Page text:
Democrats launch homeland security task force
Maloney, whose district includes parts of east Manhattan and western Queens, represents constituents who were directly affected by the Sept. 11, 2001, terrorist attack. Democratic Caucus Chairman Robert Menendez of New Jersey, who made the appointment before the Memorial Day recess, chose Maloney in part because of her experience in leading the Democratic push for using sampling in the 2000 decennial census.
"If anyone can get through to the public on this issue, Carolyn Maloney can," one Democratic aide said. "We expect and hope that she will be as vocal and as successful on her leadership on this issue."
On the census issue, which Democrats ultimately lost, Maloney waded frequently into census politics, pushing congressional Republicans for funding for sampling and working with outside groups to build support for the controversial method. A spokesman said Maloney plans to take a "constructive and bipartisan" approach to homeland security, but added this does not mean Democrats would back off their efforts to win more homeland security funding from President Bush and Republicans.
The spokesman said New York City "is only getting pennies on the dollar" from the federal government and noted estimates that show the city must spend an additional $13 million each week for security since Sept. 11. "We can't just be talking about security. You've got to be funding it," he said.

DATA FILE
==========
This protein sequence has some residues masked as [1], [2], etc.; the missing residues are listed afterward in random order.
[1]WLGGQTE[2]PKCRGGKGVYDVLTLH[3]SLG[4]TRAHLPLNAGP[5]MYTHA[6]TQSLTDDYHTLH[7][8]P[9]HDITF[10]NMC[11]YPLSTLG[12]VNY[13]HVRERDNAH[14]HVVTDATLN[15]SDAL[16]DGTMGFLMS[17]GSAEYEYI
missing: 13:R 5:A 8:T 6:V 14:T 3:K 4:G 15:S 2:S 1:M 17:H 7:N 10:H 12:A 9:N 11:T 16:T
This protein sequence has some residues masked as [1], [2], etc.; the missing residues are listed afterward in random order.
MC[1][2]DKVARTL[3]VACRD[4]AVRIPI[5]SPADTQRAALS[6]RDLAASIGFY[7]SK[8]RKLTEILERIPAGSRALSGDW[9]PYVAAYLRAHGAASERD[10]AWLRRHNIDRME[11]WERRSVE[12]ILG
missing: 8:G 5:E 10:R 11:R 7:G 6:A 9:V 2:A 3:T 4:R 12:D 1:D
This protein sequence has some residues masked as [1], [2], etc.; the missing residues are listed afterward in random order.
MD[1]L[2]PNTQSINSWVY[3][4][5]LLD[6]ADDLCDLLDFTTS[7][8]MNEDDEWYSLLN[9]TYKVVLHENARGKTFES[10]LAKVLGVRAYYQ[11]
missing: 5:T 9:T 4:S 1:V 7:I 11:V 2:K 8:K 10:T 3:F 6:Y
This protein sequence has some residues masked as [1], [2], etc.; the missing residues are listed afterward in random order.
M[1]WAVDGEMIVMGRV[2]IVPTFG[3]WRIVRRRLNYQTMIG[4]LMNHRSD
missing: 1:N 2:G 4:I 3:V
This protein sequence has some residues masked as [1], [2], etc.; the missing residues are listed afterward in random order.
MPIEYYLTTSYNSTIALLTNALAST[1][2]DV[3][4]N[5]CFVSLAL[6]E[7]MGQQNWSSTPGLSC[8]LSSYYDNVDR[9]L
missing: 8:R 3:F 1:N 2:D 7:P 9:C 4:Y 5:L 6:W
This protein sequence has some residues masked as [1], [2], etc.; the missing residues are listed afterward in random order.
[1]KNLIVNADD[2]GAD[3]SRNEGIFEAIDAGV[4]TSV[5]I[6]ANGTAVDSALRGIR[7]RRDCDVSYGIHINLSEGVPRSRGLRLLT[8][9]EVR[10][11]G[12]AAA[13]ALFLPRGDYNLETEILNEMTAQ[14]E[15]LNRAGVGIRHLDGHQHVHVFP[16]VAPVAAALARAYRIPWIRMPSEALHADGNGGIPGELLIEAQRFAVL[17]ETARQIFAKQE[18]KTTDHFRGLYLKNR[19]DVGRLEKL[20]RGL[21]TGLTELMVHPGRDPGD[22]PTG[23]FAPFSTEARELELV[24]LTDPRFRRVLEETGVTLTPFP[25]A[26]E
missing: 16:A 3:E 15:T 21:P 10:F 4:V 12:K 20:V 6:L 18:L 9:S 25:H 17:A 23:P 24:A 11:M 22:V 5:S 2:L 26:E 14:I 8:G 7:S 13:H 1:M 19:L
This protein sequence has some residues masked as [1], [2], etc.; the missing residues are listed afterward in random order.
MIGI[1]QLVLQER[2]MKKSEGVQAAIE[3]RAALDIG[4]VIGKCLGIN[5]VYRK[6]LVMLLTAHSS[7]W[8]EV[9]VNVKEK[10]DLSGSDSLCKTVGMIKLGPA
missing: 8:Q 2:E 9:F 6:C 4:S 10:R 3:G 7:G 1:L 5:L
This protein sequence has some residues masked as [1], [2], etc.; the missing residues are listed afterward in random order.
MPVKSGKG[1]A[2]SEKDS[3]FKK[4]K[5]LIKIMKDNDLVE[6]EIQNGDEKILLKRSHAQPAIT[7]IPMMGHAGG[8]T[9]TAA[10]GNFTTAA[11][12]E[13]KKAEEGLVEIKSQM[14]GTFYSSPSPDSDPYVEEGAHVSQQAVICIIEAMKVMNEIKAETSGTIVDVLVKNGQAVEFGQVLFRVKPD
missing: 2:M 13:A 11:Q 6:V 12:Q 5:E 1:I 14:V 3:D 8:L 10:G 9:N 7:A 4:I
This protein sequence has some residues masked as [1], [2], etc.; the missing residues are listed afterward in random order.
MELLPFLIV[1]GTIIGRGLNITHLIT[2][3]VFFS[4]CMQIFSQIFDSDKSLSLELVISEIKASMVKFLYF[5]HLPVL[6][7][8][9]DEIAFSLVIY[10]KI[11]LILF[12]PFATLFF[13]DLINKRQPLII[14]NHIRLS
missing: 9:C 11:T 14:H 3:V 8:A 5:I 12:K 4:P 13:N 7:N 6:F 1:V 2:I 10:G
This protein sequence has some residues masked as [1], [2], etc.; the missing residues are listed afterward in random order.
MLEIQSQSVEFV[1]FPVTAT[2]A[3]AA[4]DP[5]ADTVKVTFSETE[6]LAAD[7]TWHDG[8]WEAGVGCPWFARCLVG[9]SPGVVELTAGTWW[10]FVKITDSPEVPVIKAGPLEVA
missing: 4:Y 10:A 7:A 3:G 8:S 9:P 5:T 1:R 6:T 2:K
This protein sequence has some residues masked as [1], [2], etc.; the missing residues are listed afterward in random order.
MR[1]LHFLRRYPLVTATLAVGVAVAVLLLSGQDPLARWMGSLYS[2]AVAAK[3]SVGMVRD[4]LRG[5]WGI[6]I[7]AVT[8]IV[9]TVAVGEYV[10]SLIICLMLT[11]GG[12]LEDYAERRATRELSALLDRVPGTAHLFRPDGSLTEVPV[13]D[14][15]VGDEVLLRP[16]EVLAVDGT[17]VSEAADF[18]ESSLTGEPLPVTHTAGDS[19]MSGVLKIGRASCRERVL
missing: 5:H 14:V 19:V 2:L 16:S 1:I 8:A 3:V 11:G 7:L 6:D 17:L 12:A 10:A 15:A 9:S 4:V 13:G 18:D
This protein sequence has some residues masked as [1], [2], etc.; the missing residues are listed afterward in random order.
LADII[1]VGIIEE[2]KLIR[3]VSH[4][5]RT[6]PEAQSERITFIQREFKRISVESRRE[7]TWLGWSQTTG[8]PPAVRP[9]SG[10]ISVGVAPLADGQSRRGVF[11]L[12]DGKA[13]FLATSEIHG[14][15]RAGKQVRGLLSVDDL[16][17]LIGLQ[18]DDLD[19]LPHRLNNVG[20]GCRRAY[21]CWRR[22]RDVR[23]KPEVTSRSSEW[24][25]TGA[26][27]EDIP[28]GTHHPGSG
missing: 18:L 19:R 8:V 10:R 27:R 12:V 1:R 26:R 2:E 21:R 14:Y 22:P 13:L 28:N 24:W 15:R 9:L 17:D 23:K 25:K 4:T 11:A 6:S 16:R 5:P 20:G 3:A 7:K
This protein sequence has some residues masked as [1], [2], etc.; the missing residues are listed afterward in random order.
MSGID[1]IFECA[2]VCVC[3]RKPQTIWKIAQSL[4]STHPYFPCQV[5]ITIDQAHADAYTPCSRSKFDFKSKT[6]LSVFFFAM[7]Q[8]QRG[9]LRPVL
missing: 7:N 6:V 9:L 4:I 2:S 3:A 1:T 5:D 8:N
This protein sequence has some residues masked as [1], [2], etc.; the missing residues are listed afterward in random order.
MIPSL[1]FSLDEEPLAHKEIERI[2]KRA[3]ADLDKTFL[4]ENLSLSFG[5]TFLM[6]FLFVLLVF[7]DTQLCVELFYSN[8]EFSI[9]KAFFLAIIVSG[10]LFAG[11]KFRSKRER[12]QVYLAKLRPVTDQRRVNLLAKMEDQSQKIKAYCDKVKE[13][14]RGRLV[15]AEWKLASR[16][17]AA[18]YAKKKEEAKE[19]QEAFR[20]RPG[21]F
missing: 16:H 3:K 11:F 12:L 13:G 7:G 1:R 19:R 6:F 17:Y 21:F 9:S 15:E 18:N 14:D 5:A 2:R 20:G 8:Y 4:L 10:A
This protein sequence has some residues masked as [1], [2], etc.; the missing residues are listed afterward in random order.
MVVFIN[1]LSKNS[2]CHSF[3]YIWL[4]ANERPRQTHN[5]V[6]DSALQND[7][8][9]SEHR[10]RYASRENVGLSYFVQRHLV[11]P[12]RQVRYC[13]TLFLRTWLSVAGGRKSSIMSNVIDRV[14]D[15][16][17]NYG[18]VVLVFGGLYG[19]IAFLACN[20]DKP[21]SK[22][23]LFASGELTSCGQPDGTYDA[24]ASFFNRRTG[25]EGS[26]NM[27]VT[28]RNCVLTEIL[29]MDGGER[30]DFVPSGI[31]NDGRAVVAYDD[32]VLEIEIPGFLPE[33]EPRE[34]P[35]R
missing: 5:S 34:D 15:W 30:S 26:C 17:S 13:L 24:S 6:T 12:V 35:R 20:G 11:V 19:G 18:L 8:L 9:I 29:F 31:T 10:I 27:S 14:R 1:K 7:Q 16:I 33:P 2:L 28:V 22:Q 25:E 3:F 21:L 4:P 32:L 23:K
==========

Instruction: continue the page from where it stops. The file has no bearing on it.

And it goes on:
As chairwoman of the Democratic task force, Maloney is expected to take a much more aggressive approach to the issue than Homeland Security ranking member Jim Turner, D-Texas, who has a reputation for bipartisanship. An aide said Turner would work closely with Maloney on the task force, but said, "His priority is securing the nation and not getting into the political machinations."
Democrats have already pressed Bush for more funding for first responders, and several Democratic aides said Democrats are intent on making the public aware of the party's work on the issue.
Serving as task force vice chairmen are Democratic Reps. Eliot Engel of New York, and Chris Bell and Silvestre Reyes of Texas. An Engel aide said the lawmaker planned to pursue telecommunications and evacuation issues. A Bell aide said port security in Houston is a priority for him.